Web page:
Greening myths you probably thought were true


Whether it’s indoors or out, the different greenwall and greenroof applications available today each have their own pros and cons, some are classified as living and others not, while a selection can actually be a fire hazard, says The Greenwall Company founder Mark Paul

When it comes to selecting the best option for greening your home or building, the first thing you need to consider is what look and feel you are trying to achieve. Then you should engage an expert to assess the best planting options, irrigation set up, light access and the environment the wall or roof will be installed. Working with a horticulturist and an experienced designer, will ensure your installation lasts the lifetime of the home and in most cases can be moved with you.

Living Greenwalls and Greenroofs

These installations are soilless and actively growing all year round. They require consistent light, food and water, plus require an adequate surface area of the root zone exposed to air movement. If planted correctly and set up with an automated irrigation system, they should require minimal maintenance and will flourish all year round. In addition, by utilising The Greenwall Company’s patented soilless media made up of 94% of recycled materials, the wall is lighter in weight, even when wet, and therefore safer for applying to any structure. It is also not biodegradable so doesn’t require it to be replaced, saving on costs over the long-term.

Potted Plant Walls

This is more of a DIY greenwall, which is essentially a large number of potted plants that are formed to make a design. These walls require constant maintenance with most experiencing ongoing water issues due to a dripper blocking, which results in that particular pot dying and needing replanting. Also, as soil is biodegradable it needs to be replaced frequently. These walls may by cheaper to install initially, but the costs really add up in maintenance, replanting and re-soiling each pot, not to mention the time.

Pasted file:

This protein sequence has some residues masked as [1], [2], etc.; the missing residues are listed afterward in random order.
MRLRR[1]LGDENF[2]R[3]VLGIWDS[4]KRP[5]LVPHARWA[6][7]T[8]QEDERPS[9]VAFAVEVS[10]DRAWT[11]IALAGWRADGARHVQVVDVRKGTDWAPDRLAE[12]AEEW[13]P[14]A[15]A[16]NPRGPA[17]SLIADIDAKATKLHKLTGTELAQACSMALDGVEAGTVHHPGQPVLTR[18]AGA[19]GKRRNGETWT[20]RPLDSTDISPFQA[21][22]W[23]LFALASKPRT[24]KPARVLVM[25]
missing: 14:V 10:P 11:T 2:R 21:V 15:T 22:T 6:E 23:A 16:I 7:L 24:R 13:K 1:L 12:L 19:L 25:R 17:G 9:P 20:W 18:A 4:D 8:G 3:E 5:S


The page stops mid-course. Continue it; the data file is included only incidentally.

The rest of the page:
Moss Walls

Contrary to popular belief, these walls are actually not living! The moss is sourced from the arctic circle, coated, glued and sprayed with acrylic colours. As a result, moss walls do not provide any of the environmental, health and wellbeing benefits to having living plants in the home. On the pros, they are generally very cheap to install and are good collectors of dust and fibres.

Artificial Walls

Made from plastics, these fake walls are a quick fix to provide the appearance of greenery in a space and only require some dusting on a regular basis. As they are made of plastics, unfortunately artificial walls actually do more harm to the environment than good due to the production. On another note, the artificial walls collect fibres and dust, which means artificial walls are a fire hazard in the home. The dust builds up and static electricity is generated from walking across synthetic carpet. This has resulted in a number of cases where the plastic walls become highly flammable.